As veterans return to civilian life, the transition can be challenging. By obtaining a career-focused education, they can more quickly find a rewarding job and better adjust to a new environment.
Lending a helping hand
The U.S. Department of Veterans Affairs Education and Career Counseling program helps service members and veterans get personalized counseling and support to help guide their career paths.
Services include helping veterans understand the best career options based on their interests and capabilities, as well as offering benefits coaching and guidance on the effective use of VA benefits to achieve their goals.
Walter Tillman, Director of Programs with Student Veterans of America, says veterans are overcoming hurdles after graduation: “Veterans are taking their degrees and gaining meaningful employment. When veterans get to the workplace, they’re quickly distinguishing themselves and moving up the corporate ladder.”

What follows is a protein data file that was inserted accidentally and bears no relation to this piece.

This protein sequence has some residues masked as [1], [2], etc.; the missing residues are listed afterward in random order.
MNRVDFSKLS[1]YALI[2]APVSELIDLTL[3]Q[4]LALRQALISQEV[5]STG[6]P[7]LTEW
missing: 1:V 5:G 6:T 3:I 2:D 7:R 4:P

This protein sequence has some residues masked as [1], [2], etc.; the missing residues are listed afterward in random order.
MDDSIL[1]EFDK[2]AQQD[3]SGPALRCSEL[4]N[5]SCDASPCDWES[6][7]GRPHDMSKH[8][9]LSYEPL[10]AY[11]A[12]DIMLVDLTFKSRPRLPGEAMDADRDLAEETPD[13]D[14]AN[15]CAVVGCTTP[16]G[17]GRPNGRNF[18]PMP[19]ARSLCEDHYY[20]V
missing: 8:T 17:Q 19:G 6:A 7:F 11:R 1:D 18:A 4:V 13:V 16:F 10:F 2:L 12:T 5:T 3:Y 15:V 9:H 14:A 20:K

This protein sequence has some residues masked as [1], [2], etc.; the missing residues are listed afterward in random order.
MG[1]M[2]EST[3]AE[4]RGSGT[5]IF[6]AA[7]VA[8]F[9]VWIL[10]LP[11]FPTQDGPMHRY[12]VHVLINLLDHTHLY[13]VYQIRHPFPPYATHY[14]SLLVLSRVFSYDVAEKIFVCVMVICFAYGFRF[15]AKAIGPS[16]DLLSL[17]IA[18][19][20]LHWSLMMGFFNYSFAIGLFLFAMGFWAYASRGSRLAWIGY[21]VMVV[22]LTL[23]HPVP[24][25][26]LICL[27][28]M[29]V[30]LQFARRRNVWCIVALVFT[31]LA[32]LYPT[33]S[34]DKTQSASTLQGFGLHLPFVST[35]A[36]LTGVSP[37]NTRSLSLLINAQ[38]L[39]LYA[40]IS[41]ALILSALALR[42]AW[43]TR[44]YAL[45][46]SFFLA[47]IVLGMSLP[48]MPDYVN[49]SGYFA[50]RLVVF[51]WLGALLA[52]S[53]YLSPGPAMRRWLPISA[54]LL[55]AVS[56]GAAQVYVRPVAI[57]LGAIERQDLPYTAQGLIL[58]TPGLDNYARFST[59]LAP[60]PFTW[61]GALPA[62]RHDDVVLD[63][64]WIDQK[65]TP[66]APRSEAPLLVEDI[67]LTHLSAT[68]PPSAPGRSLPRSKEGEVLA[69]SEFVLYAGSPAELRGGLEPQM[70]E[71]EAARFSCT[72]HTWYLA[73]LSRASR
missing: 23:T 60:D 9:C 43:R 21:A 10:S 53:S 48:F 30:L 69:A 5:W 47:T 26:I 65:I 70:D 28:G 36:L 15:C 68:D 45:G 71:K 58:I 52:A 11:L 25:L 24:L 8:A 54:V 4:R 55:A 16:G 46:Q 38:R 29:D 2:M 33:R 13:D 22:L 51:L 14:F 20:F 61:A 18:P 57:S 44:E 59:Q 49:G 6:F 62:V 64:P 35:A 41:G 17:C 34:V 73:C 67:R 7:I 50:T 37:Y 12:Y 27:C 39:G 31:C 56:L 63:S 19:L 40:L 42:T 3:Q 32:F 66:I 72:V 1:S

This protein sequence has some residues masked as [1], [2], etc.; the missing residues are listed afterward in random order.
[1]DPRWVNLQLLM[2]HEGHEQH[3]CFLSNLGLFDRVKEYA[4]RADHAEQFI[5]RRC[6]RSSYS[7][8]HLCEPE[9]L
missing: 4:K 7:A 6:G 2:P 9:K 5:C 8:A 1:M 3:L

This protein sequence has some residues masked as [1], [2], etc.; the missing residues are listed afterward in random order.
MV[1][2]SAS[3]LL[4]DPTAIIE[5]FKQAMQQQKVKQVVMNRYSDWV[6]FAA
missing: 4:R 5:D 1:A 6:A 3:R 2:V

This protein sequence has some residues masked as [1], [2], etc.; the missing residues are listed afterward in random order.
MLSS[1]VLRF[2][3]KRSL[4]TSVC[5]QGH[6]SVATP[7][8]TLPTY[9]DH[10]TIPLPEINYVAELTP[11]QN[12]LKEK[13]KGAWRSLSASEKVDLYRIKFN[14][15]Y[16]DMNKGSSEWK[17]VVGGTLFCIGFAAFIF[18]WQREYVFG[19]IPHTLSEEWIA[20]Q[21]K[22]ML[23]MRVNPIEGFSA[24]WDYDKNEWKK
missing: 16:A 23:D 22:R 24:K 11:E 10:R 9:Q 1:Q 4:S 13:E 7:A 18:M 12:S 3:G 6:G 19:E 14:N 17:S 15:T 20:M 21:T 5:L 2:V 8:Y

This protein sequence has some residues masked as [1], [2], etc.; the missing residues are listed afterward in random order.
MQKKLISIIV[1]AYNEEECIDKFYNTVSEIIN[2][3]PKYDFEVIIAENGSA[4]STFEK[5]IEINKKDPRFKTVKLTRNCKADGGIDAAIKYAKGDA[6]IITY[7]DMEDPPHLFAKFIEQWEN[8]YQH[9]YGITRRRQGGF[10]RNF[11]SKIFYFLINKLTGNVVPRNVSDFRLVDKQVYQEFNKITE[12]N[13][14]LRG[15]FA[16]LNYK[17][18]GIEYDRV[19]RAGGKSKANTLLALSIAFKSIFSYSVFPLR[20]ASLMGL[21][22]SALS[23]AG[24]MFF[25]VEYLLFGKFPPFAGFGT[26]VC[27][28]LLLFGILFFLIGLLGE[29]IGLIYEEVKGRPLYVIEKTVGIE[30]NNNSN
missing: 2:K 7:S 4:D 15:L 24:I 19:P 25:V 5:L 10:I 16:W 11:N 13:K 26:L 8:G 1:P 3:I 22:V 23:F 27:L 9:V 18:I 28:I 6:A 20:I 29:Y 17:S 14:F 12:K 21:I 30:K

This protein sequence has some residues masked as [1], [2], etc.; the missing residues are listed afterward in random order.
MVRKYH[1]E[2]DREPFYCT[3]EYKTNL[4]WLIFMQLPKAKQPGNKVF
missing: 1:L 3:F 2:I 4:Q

The veteran unemployment rate is steadily declining and remains below the national average — 3.9 percent for veterans, compared with 4.9 percent nationally. This is partly due to efforts to assimilate veterans by helping them attain a career-specific education that allows them to enter the workforce.
The University of North Florida Military and Veterans Resource Center (UNF-MVRC), for example, offers programs and support services for local veterans transitioning into higher education and the workforce.
“Veterans are used to a very clear chain of command, and a shift in organizational culture can be difficult to navigate at first,” says Theresa Hammock, program services coordinator for UNF-MVRC. “In the military, you are given orders. You don’t need to worry about searching for open positions or writing a strong cover letter. As a result, job search skills are new territory for veterans, and the best way to prepare them for the civilian job hunt is to arm them with knowledge in areas such as resume writing and interviewing.”
Cindy Riley, [email protected]